Posts Tagged ‘gift’


What can you do with $6 during your Christmas shopping? You could probably buy a Christmas-themed coffee, or a few decorations for your tree or even a stack of Christmas cards to give to your family and friends. Can you think of a meaningful, inspiring gift you could buy someone for just $6?

We can! This year you can share the Christmas story with someone who’s never heard or read it before. Help provide language groups around the world with a printed copy of the Christmas story from the Gospel of Luke for just $6 — the same amount that you would spend on a coffee or a few decorations!

Giving Tuesday

What: Your chance to give the Christmas story to someone who needs it!
Just $6 prints the book of Luke.
When: Dec. 1, 2015
How: Watch for more details soon!

e Celebration

You’re invited to join us on December 1 for Giving Tuesday — the globally celebrated day dedicated to giving back. It’s a great opportunity to reflect on all God has blessed us with and to be a blessing to others!

Stay tuned for more details as we get closer to the big day. Together we can make Giving Tuesday an incredible chance to give the greatest gift of all.

“…but the angel reassured them. ‘Don’t be afraid!’ he said. ‘I bring you good news that will bring great joy to all people. The Savior—yes, the Messiah, the Lord—has been born today in Bethlehem, the city of David!’” (Luke 2:10-11, NLT).

You don’t want to miss it!

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Roger and Joan Fisher owned the farm where Roger grew up, which had been given to them by Roger’s father many years before. The land was used by a tenant farmer who, over the years, had expressed an interest in purchasing the land. But for sentimental reasons, the Fishers had declined to sell the property to the farmer.

Eventually, circumstances caused Roger and Joan to change their minds. The time required to manage the land was too great since they lived 1,400 miles away. While Roger’s family owned the land, the value of the property had increased greatly — so much so that when they started preparing the land for sale, they ran into a major obstacle: They would need to pay $158,000 in capital gains taxes!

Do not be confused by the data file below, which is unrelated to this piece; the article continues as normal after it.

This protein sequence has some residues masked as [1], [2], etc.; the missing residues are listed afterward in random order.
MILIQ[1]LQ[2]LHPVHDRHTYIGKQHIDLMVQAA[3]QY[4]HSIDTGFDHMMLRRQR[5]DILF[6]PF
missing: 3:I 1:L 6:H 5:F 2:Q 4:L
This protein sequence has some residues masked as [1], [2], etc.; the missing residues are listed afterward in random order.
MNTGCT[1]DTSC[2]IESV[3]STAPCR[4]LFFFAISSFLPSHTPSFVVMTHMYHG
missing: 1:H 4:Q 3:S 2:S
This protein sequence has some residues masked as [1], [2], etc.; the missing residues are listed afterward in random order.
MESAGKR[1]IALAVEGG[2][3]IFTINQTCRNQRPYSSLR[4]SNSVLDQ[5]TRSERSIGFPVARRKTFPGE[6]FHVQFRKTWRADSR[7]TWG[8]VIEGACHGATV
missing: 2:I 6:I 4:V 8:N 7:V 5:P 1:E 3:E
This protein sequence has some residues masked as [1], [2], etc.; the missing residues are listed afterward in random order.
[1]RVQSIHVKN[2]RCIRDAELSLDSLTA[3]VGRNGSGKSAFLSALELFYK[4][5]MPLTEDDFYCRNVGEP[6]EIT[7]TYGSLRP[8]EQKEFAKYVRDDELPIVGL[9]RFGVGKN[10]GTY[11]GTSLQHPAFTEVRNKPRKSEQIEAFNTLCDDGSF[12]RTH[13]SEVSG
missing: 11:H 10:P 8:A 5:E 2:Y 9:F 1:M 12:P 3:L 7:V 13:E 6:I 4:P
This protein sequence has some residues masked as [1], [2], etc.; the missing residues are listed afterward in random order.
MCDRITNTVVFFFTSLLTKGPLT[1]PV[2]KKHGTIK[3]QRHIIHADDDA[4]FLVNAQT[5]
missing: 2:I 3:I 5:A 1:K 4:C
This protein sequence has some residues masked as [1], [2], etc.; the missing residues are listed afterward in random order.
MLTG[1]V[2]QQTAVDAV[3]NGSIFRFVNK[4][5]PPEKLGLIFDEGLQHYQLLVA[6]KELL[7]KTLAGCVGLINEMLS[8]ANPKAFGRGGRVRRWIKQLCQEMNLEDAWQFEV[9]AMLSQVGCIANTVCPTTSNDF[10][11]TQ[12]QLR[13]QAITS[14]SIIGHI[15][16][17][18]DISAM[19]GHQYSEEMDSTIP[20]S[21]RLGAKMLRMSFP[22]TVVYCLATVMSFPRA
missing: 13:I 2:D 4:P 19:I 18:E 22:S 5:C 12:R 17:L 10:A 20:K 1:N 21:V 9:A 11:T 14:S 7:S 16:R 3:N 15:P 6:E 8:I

Cattle feed hay bales in Centreville, Colorado

The Fishers met with a Wycliffe Foundation gift planning advisor to discuss their situation and share their goals for the land sale. They desired four key things: to sell the land without a large payout of capital gains taxes; replace the rental income they had been receiving from the tenant farmer; make charitable gifts to several ministries; and leave part of the proceeds to their children.

The gift planning advisor outlined a plan that could accomplish their objectives. By gifting undivided interest in the land to a charitable remainder trust and a Wycliffe donor-advised fund, they were able to draw an income for their lifetimes that is 25 percent more than they were receiving from the farm rental income. They were also able to make immediate grants to Wycliffe, their church and several other ministries. After all that, they kept an interest for themselves that will be part of the inheritance they leave their children. Together, the three owners (the Fishers, Wycliffe and the trust company) sold their interests to the tenant farmer and received their proportionate shares of the sale proceeds.

Through this tax-wise plan, Roger and Joan were thrilled they could accomplish their goals of providing for themselves, their children and the work of God’s kingdom. Joan says, “God’s Word has made such an impact on our lives — giving us direction, hope and joy. We want that same life-changing power for others. Our resources are a gift from God and we are blessed to be able to invest them into Bible translation for speakers of other languages.”

If you’d like to learn more about including Wycliffe Bible Translators in your estate plans, including the donation of land, charitable remainder trusts, or donor-advised funds, please contact us (toll-free) at 1-877-493-3600 or visit wycliffefoundation.org.

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Isn’t it amazing how God often exceeds our wildest expectations when we pray?